Here is a mature Hellebore flower.  At the base of the sepals, there is a ring of yellowish-green, tubular, or funnel-shaped nectaries.  Some botanists refer to these as the actual, (highly modified), petals of the flower that have fused at their edges to form tubes.  The flower’s insect attracting nectar is held at the base of these nectaries.  Inside the nectary ring are many stamens composed of anthers, (male pollen producing organs), and their supporting filaments.  At the centre of this group of stamens are the pistils (female reproductive organs).

When a bud first opens, the anthers are enclosed by yellowish-green anther-caps.  Hellebore flowers are protogynus, which means that their stigmas are receptive before the stamens release pollen. This decreases the probability of the flower fertilizing itself, and encourages cross-fertilization.  (In reality however, a Hellebore flower at a later stage can fertilize itself, and is referred to as being self-fertile.)  In the images, the anthers and their filaments surround the swollen bases of the styles – (the ovaries which produce seeds).

At a slightly later stage, the anthers have taken on a yellowish-brown tinge, but they still have their anther-caps in place.  The image on the left shows several of the flower’s nectaries.  The third image provides another viewpoint.  (The sepals have been removed from the flower in order to make it easier to differentiate the structures.)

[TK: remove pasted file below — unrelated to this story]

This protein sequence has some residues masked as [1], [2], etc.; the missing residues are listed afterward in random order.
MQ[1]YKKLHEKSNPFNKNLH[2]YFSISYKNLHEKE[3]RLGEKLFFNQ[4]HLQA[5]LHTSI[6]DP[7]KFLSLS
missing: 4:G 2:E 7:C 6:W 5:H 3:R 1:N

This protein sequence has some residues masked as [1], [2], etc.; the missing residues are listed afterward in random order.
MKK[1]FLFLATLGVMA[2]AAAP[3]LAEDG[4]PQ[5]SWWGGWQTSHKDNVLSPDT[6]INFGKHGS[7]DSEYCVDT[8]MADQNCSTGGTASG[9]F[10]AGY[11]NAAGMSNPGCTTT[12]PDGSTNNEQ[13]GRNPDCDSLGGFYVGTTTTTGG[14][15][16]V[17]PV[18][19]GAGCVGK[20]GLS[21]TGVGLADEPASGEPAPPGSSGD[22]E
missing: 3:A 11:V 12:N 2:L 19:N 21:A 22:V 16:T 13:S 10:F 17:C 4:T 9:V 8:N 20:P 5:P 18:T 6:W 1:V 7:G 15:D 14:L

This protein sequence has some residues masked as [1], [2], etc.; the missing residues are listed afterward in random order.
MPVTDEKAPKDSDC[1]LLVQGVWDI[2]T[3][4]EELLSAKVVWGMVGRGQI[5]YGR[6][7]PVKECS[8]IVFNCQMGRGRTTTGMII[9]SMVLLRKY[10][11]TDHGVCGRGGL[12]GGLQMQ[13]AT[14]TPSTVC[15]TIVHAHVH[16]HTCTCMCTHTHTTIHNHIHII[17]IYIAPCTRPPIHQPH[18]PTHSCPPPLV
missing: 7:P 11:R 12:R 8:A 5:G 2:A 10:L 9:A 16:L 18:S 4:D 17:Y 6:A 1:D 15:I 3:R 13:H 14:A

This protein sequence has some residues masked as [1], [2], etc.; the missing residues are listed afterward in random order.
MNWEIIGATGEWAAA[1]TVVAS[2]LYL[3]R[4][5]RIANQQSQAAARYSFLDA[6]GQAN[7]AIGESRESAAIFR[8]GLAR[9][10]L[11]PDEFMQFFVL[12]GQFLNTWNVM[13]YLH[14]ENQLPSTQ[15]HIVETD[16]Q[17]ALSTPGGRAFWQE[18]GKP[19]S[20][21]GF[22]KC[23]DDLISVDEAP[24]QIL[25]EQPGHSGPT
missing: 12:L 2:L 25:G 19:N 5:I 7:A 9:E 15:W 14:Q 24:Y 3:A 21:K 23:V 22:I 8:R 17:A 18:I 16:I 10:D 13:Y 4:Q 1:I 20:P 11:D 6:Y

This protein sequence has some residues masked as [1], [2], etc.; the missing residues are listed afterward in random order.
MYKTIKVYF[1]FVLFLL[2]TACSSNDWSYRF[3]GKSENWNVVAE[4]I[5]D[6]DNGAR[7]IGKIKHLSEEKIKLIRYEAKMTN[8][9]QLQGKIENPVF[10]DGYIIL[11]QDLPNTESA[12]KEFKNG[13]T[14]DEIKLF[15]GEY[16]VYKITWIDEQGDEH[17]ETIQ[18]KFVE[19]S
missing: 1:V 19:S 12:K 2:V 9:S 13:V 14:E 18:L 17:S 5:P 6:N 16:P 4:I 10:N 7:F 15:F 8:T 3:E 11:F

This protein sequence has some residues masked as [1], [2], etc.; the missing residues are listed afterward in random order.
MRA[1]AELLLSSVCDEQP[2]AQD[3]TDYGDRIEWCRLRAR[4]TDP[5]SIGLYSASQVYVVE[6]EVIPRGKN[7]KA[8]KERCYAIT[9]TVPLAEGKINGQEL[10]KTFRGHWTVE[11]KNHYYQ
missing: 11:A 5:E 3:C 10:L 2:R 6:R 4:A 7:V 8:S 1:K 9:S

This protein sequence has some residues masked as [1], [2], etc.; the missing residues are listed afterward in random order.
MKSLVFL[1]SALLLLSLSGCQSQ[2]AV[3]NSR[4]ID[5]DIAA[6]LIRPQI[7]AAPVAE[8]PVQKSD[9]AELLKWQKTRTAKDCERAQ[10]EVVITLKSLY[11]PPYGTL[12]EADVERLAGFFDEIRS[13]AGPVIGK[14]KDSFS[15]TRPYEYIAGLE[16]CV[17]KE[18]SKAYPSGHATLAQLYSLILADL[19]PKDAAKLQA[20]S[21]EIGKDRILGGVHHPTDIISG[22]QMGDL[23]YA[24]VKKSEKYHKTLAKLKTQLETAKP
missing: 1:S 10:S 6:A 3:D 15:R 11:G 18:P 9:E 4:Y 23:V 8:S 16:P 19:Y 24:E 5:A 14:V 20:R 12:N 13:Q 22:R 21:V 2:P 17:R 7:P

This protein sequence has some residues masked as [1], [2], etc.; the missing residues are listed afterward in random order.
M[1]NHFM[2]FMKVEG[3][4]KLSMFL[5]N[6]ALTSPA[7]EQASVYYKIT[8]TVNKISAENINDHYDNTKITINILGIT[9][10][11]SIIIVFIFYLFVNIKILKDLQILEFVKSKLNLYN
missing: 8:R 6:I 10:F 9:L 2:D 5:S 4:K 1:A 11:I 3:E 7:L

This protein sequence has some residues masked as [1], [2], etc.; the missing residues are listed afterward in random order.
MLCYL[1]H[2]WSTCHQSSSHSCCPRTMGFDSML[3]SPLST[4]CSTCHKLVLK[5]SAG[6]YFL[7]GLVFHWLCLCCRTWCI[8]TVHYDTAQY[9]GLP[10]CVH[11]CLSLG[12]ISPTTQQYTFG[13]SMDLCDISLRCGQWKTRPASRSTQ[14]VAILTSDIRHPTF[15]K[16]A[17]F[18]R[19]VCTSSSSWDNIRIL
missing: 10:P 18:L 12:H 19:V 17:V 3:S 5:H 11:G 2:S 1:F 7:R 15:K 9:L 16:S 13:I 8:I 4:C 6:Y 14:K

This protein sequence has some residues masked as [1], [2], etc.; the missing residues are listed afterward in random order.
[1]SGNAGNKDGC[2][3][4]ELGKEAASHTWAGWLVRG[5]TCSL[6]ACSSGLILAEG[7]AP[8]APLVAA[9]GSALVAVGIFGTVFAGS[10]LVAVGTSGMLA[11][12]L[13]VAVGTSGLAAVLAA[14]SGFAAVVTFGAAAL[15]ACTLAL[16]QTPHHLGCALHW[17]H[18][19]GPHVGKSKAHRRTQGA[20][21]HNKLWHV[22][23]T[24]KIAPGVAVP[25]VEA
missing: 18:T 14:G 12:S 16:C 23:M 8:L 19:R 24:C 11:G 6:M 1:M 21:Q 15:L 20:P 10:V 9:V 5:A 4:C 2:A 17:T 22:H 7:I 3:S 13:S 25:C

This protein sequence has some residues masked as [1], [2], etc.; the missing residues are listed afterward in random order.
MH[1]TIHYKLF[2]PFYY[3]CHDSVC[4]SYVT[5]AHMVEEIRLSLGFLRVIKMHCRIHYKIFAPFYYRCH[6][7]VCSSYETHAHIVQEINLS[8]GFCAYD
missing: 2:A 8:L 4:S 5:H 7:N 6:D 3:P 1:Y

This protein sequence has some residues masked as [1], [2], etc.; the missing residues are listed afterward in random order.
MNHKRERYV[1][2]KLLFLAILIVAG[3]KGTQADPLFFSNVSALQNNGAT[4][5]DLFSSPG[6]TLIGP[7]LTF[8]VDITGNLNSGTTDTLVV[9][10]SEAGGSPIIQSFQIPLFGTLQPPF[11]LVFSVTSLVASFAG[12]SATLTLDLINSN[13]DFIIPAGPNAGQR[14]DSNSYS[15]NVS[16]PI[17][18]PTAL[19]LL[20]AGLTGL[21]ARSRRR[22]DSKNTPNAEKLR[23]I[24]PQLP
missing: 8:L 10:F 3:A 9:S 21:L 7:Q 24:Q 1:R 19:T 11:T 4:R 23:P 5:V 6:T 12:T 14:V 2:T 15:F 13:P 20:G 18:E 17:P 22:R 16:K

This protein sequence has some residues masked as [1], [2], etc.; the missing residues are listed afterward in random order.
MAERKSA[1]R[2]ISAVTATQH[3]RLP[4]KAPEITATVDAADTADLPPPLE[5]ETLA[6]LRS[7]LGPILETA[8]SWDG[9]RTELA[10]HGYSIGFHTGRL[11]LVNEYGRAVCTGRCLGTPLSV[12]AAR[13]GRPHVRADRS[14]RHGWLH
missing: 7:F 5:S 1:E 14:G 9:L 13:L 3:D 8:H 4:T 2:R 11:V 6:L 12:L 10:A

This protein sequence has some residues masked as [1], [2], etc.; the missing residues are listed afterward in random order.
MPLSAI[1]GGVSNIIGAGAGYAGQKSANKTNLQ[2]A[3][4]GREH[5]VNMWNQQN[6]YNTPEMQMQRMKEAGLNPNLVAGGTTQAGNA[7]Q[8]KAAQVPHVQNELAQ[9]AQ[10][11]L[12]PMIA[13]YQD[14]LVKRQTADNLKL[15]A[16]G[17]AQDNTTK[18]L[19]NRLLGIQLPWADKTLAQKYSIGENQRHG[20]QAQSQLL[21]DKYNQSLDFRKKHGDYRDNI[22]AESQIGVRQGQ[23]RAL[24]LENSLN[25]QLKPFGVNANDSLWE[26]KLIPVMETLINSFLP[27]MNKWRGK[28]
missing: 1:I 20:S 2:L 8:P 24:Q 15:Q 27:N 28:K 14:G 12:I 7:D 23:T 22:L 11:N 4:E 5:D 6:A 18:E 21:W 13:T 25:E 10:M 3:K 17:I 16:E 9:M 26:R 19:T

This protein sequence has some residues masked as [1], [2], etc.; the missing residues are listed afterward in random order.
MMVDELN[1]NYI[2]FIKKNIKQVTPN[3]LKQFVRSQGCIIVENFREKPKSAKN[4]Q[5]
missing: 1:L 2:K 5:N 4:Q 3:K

Eventually, the anther caps darken, begin to disintegrate, and pollen starts to be released.

Higher magnification shows pollen grains clinging to anthers, filaments, and ovaries.

Here, the flower’s eight white stigmas (pollen accepting organs) are visible.  Each is supported by a reddish-brown style.

These styles can be seen in the side-views shown below.

The next stage in the flower’s life-cycle is revealed below.  Can you see what is missing?  Yes, you’re right – the stamens have all shriveled and have fallen from the flower.

The images that follow show particularly well the shape of the flower’s nectaries.

Here finally, is the last stage in a flower’s transformation.  By this time, the nectaries have fallen away from the fertilized flower, leaving only the (now greener) sepals, and the group of pistils.  The flowers do not decay and fall from the plant as they do in many other species.  These flowers will continue to look like this until the winter freeze kills the entire plant!

Hellebores have been cultivated, mainly in Europe, for hundreds of years.  Although all contain harmful, poisonous alkaloids, they are sometimes used for ‘medical purposes’ in homeopathy and traditional medicines.

Photographic Equipment

The low magnification, (to 1:1), macro-photographs were taken using a 13 megapixel Canon 5D full frame DSLR, using a Canon EF 180 mm 1:3.5 L Macro lens.

An 8 megapixel Canon 20D DSLR, equipped with a specialized high magnification (1x to 5x) Canon macro lens, the MP-E 65 mm 1:2.8, was used to take the remainder of the images.



A Flower Garden of Macroscopic Delights

A complete graphical index of all of my flower articles can be found here.

The Colourful World of Chemical Crystals

A complete graphical index of all of my crystal articles can be found here.

 All comments to the author Brian Johnston are welcomed.